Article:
Travel Shot – Cheriyal Art of Telangana

It was that time of the evening when all had gathered to listen to stories. The stories of ancestors beyond what granny knew or could remember, stories of heroes that made them proud, stories that they would sleep with and dream about. Today, the Kunapulis were coming to perform Markandeya Puranam for the Padmasalis and…

Rogan Art – A journey from the Sindh to White House

Roughly 400 years back an art was introduced to Kutch from Sindh, thanks to the Raos of Kutch who deeply appreciated art. Called ‘Rogan’, the art however declined due to the lack of patronage with the passage of time. Only a few local Ahir and Rabari women would buy bridal skirts filled with Rogan art…

Ajrakh – A Journey with Dr. Ismail Mohammad Khatri

For an archaeologist from South Asia such as me, what could be a more precious discovery than the Priest King of Mohenjo-Daro! Archaeologists have been debating on his role and position in Indus Valley society, but for those who are inclined towards aesthetics and art they are fascinated with his shawl depicting trefoil patterns interspersed…

Reza – Journey from the Indus Valley to a Fashion House

The history of weaving in Haryana is as old as the Indus valley civilization. Archaeological evidence suggests that the people of Haryana have been growing cotton for several millennia and spinning yarn for making cloth. The skills for preparing many types of cloth by weaving and dyeing the cotton yarn continued to be refined for…

Pochampally Ikat – A Journey

What is common to the Patolas, the coveted sarees from Patan, Gujarat, and the Pochampallys that come from the eponymous village of what is Telangana today. Obviously it is the tie-and-dye technique one would say but it is also a story of migrations. If the Salvis from South India moved to Patan to make fresh silk Patolas…

Tarakasi Art – On The Brink of Survival

If Bhubaneswar is known as the City of Temples then its twin Cuttack, renowned for its varied cultural practices, historical aspects and craftsmanship is celebrated as the Silver City. Cuttack is the anglicized form of Katak that translates to ‘Fort’ which here is the Barabati Fort, the erstwhile capital of Odisha. Cuttack city which is…

Chhau: A Folk Performance of Eastern India

Indian theatrical tradition goes back to antiquity and is deeply rooted within local culture and consciousness. Therefore, it has its own uniqueness and structure that is truly eastern in its orientation.  The theatrical traditions of India are divided into  Loka dharmi (the popular), the folk, which includes Nautanki of Punjab and Swang of Himachal Pradesh…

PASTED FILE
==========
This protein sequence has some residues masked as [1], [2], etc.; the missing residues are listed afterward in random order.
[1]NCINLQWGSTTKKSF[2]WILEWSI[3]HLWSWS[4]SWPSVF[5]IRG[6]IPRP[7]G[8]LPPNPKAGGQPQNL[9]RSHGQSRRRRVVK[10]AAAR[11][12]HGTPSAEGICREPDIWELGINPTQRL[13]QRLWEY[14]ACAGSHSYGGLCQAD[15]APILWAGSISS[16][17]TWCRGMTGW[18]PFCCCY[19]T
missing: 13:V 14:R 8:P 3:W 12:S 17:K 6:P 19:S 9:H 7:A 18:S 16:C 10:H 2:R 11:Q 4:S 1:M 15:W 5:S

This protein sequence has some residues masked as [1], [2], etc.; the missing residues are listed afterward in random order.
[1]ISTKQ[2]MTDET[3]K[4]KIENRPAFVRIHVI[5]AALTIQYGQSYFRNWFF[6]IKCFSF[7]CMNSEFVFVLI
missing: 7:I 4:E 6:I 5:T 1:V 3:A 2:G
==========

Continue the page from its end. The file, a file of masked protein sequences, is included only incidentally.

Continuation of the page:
Bengali Sarees – A Brief History

Modernity and urbanization has led to the decline of traditional form of clothing, however the saree continues to remain an eternal favourite. While means of production, style of draping, and designs, may have changed markedly over times, one factor remains unchanged: the love for sarees among Indian women. From a fragment of cotton found on a…

Raghurajpur – An Open Air Museum

Can anyone ever think of ‘Odisha’ without thinking of Lord Jagannath. No way!! Rhythms of Odiya life deeply revolve around scores of rituals related to Lord Jagannath, Lord Balabhadra and Devi Subadhra throughout the year. The trinity that resides in Puri celebrates festivals as any of us do. In the month of June, when the…

Sanskriti Kendra – Delhi’s Hidden Gem

Growing up in a family where visiting a museum was akin to visiting a religious shrine, it was but natural that when I shifted to Delhi, the first places on my to-visit list were the museums here. The national capital offers many museums, the most well known of which is the National Museum, a great favourite place…

Munsiyari Tribal Heritage Museum – A Bhotiya Love Affair

While strolling through the remote villages of Tehsil Munsiyari, shaded by the mighty Panchachuli and nestled in the Johar Valley of Kumaon region of the state of Uttarakhand, the remoteness of the region hardly escapes your notice. The sublime valley was once a bustling trade route to Tibet inhabited by the Himalayan trading and herding community, the Bhotiyas. Also known…

Melancholia in Majuli

“O Kai” (Hey brother!)… shouted Mr. Payeng as he noticed a stranger pedalling a pink bicycle. I was busy clicking photographs of the emerald green plot of freshly planted paddy.  The shout startled me at first and I looked up. He was sitting on the verandah by the side of the small plot of land…